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  • Thanks for this article, Andrew! Sometimes we don’t realize that our decisions affect the future and mess up terribly. Thanks for the reminder!

  • Wonderful article! Discisions are so powerful! It is crazy how one man’s choice affected many many people. Thank you for this article!

  • Yes, thank you for this wonderful reminder! Like @disqus_pDKExTt6f6:disqus said, it’s crazy how one man’s choice affected generations after him. Really great article! 🙂

  • Wow… I’ve read this in the Bible before, but this article really sheds a different light on the text. I’ve never thought about how Jeroboam’s decision shows how making decisions are important. This is a great article, and I’ll be sure to take your challenge!

      • Andrew,
        Taking the challenge has been pretty helpful. This challenge has allowed me to think more about the consequences of my decisions. Every decision comes with consequences, and the consequences can either be good or bad. By thinking about the outcomes of my decisions, I started making wiser choices.

        For example, one weekend my two brothers decided they wanted to play Wii, and I wanted to play too. However, I needed to complete some chores. I can be a procrastinator at times, and I was tempted to put off my chores for later, but I knew the work had to be done.
        Then I started thinking about how my decision would affect the future. What would happen if I played Wii instead of doing chores? The bathroom wouldn’t be clean, my family would probably complain about it, and I would have to clean the bathroom at a later time.
        But if I did do chores instead of play Wii, I could have the bathroom clean for people to use. And who knows? Maybe I could even play Wii after I finished cleaning!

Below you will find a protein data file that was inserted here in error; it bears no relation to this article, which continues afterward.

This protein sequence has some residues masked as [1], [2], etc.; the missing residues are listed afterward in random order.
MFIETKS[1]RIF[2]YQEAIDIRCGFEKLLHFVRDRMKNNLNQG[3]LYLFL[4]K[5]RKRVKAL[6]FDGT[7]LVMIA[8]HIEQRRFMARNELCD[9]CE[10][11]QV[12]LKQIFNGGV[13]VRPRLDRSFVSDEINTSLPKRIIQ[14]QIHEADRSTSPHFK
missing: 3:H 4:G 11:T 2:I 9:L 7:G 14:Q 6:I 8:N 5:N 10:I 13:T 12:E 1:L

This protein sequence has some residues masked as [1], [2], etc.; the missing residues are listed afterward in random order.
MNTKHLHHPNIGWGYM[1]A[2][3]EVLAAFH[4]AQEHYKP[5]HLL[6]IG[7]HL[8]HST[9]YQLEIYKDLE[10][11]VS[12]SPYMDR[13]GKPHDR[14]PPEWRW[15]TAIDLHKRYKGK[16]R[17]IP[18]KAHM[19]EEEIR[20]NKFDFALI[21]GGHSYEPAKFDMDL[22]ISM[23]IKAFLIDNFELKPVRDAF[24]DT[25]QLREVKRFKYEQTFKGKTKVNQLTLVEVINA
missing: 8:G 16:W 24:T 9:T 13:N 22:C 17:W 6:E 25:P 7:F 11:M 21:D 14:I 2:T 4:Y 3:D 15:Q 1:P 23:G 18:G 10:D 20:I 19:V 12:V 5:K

I decided to do my chores and clean the bathroom, and I got finished in time to play Wii with my brothers. Doing chores over playing Wii was definitely the right decision, and this challenge has reminded me to think about my choices and how they affect my future. Thank you Andrew. 🙂
        ~ Aaron

  • Seriously, and we should pay a lot more attention to the Book of Proverbs. One way to operationalize this is to spend 10 minutes at the end of every day and think about what we said and did and whether we would be happy doing the same things all over again if we had to repeat the day. Such an internal audit is essential for building a more Jesus-centered life.

    • I like this idea. Also, a chapter of Proverbs a day is also helpful for making good decisions.

  • ‘You shall not make for yourself a carved image—any likeness of anything that is in heaven above, or that is in the earth beneath, or that is in the water under the earth; you shall not bow down to them nor serve them. For I, the Lord your God, am a jealous God, visiting the iniquity of the fathers upon the children to the third and fourth generations of those who hate Me, but showing mercy to thousands, to those who love Me and keep My commandments. (Deuteronomy 5:8-10)

    Maybe there is something to this ‘decision’ stuff after all…

rebelling against low expectations

The Rebelution is a teenage rebellion against low expectations—a worldwide campaign to reject apathy, embrace responsibility, and do hard things. Learn More →